Skip to content

EMDR Therapy - What It Is & What to Expect After EMDR

Traumatic events can lead to long-term mental health problems. The trauma may come from a sudden, one-off event such as an accident, attack, or natural disaster. Ongoing stress from bullying, abuse, or living in an unsafe environment also causes trauma. The body’s usual coping mechanisms are overwhelmed, so without treatment, the person can suffer from the trauma for the rest of their life.

The Eye Movement Desensitisation and Reprocessing (EMDR) therapy technique has been used for over 30 years to treat millions of people around the world successfully.

Effects of Trauma

A person may suffer ongoing effects of trauma through:

  • Reliving an event through flashbacks or nightmares
  • Post-Traumatic Stress Disorder (PTSD)
  • Depression
  • Experiencing panic attacks
  • Phobias
  • Feeling guilt, anger, numbness, on edge
  • Sleeping problems
  • Misuse of alcohol, drugs, or addictive substances
  • Self-harm
  • Long-term physical health problems 

What is EMDR Therapy?

Eye Movement Desensitisation and Reprocessing (EMDR) therapy is a form of psychotherapy treatment designed to reduce the stress caused by traumatic life experiences and memories. It is a treatment option for people who have experienced trauma and may be used for other clinical purposes like treating mood disorders. This structured therapy encourages the patient to focus briefly on the traumatic memory while simultaneously experiencing bilateral stimulation (typically eye movements), which is associated with reducing the vividness and emotion associated with the trauma memories.

Phases of Treatment

There are several phases of treatment with EMDR.

Phase 1

During the first phase, the psychologist takes the client’s history and develops a treatment plan.

Phase 2

The psychologist teaches the client methods to handle emotional distress. The imagery and distress reduction techniques can be implemented during and between the treatment sessions.

Phases 3 - 6

During these sessions, the client identifies a visual image of memory, related emotions, and physical reactions associated with the memory plus a negative and positive belief about themself. The psychologist encourages the client to rate the negative emotions and positive beliefs according to how strong they feel. The client then focuses on the visual image, negative thoughts, and body sensations during EMDR processing which may involve eye movements, tones, or taps. At the end of the stimulation, the patient lets their mind go blank and notices any changes experienced in their thoughts, images, or memories.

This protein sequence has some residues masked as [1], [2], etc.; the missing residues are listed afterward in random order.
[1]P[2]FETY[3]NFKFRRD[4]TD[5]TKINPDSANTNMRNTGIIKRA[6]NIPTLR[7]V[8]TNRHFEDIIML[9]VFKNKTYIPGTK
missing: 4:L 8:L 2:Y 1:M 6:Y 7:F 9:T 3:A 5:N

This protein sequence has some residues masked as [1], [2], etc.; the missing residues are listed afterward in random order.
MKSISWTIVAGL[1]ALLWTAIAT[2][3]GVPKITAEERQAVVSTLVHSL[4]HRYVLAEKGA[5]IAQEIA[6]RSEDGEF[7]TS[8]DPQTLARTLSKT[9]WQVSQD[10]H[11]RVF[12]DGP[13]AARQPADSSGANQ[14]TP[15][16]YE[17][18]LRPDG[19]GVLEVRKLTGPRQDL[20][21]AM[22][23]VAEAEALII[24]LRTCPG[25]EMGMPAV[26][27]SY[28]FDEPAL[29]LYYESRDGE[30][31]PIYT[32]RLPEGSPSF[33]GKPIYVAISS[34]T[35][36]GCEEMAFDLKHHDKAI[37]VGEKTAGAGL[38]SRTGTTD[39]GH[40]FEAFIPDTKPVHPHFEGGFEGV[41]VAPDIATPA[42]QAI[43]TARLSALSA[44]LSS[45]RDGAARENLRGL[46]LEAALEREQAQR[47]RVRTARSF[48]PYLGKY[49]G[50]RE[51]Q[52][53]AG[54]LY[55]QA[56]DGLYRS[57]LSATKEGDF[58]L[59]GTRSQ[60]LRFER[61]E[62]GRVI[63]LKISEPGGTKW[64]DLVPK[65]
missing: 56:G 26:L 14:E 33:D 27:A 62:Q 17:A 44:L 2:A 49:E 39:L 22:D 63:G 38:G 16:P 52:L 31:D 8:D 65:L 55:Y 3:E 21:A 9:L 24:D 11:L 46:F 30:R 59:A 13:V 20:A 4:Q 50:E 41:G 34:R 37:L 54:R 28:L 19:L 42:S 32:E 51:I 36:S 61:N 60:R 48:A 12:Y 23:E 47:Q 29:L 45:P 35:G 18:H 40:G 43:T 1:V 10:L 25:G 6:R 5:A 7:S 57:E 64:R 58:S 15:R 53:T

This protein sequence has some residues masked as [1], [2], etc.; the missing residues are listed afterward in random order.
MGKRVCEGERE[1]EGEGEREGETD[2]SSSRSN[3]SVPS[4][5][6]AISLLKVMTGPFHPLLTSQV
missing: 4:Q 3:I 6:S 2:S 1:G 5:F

The initial memory starts to become less distressing, and by the final session, it is completely clear from trauma for most people.  

The final phases of therapy involve the client keeping a log or diary of any related incidents they experience between sessions. The notes assist with practising the self-calming techniques learned during the earlier phases of treatment. 
Finally, the psychologist and client will examine the progress made with past incidents and how the client will handle future distressing events.

How Long Does it Take to Work?

Compared to other treatment methods, EMDR is a relatively quick form of treatment. The length of treatment depends upon the number of traumas and when the post-trauma effects began. A person who has experienced one major traumatic event in adulthood will take less time to treat than someone who has experienced multiple significant traumatic events.

Several studies show that 84-90% of single trauma victims no longer suffered from PTSD after just three 90-minute sessions. In another study, 100% of single-trauma victims and 77% of multiple-trauma victims no longer suffered from PTSD after 6 EMDR sessions.

What to Expect After EMDR Therapy?

EMDR is considered a safe and effective treatment but like all treatment methods, there are possible side effects. Some people experience the resurfacing of additional traumatic memories and emotional exhaustion. It is common for people to feel a little vulnerable or teary the day after a session. This is due to increased awareness as the traumatic memory starts desensitising and becomes less distressing. After the first session, many patients notice new memories, details, and dreams as the brain processes the material. Within a couple of sessions, most clients feel relieved and more so after completing the treatment. While a traumatic memory may still come up, it won’t cause the same overwhelming emotions, sensations, negative thoughts, and intrusive images that it once did.  

More Information

Our Therapeutic Services provide psychological therapy to treat a range of mental health difficulties and disorders and to assist people to enjoy a better quality of life. At Altius Group we provide EMDR therapy after determining it is suitable for the patient's symptoms and background. Contact us online or call 1800 258 487 for enquiries.

Let's overcome your health challenges